Easing the pain of plantar fasciitis
To relieve heel pain, simple therapies may be all you need.
Getting out of bed in the morning marks the beginning of a new day, but it can be an excruciating start for people with plantar fasciitis, one of the most common causes of heel pain in adults. Plantar fasciitis affects more than two million people each year in the United States, and the majority of them are women. The main symptom is intense pain that feels like a deep bruise on the bottom of the foot, just in front of the heel. It's usually at its worst first thing in the morning and when you get up after sitting for a long time. The pain may go away as you walk around, but it's likely to return at the end of the day if you spend a considerable part of it on your feet.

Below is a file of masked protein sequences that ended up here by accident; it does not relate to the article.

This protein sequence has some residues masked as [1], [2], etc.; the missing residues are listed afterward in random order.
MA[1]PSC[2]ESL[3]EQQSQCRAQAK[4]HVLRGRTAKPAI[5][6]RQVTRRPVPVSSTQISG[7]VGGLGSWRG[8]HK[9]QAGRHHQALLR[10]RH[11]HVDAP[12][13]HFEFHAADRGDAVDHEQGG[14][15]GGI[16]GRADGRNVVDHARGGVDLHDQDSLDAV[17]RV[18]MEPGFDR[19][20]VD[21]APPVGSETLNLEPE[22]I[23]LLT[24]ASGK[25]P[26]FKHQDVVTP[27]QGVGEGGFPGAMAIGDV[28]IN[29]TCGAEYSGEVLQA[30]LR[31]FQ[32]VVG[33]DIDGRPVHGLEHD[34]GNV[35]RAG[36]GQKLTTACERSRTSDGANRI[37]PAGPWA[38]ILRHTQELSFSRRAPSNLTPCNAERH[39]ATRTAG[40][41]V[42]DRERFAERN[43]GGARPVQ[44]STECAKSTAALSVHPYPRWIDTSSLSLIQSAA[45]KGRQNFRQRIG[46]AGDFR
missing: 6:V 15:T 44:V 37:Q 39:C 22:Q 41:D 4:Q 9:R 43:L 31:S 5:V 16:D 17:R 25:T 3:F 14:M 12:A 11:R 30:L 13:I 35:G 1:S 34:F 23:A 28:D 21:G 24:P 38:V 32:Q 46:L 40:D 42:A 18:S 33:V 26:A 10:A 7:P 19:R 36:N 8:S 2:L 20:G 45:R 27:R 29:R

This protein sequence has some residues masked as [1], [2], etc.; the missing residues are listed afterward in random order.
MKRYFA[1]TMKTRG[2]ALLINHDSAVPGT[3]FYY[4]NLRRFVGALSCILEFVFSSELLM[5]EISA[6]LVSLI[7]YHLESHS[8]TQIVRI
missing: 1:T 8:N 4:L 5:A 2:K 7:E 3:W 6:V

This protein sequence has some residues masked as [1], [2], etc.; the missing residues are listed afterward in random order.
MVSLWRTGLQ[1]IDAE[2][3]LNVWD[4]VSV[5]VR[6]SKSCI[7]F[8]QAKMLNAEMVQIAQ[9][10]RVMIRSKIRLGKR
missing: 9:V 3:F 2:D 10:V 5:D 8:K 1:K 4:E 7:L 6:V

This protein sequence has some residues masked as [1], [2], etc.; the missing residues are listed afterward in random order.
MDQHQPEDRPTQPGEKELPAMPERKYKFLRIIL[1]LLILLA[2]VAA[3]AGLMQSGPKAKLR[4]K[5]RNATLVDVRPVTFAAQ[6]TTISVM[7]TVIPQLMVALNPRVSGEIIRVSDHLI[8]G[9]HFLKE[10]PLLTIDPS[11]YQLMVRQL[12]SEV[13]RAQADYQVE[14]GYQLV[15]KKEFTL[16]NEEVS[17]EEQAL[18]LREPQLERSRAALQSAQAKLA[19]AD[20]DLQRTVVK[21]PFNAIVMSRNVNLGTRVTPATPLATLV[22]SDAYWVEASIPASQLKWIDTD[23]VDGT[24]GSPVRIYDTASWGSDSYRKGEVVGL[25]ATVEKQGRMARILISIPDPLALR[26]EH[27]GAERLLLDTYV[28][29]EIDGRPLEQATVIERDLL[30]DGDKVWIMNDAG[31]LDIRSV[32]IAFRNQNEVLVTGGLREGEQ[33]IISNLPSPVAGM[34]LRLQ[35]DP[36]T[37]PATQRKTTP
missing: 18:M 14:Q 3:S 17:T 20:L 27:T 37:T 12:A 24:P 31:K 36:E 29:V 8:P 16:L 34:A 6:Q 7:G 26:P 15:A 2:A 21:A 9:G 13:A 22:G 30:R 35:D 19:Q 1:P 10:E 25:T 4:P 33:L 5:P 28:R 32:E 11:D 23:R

The cause of the pain is inflammation of the plantar fascia, a band of tendon-like tissue that extends along the bottom of the foot (the plantar surface) from the heel bone to the ball of the foot, where it fans out to attach to the toe bones. When pressure or strain damage or overstretch the plantar fascia, swelling, tearing, or bruising can occur. Plantar fasciitis results mainly from high-impact activities, such as running and jumping, but it can also occur after prolonged periods of standing. It's more common in people who are obese or flat-footed and also in older people, because the plantar fascia loses its elasticity with age, making it more vulnerable to injury.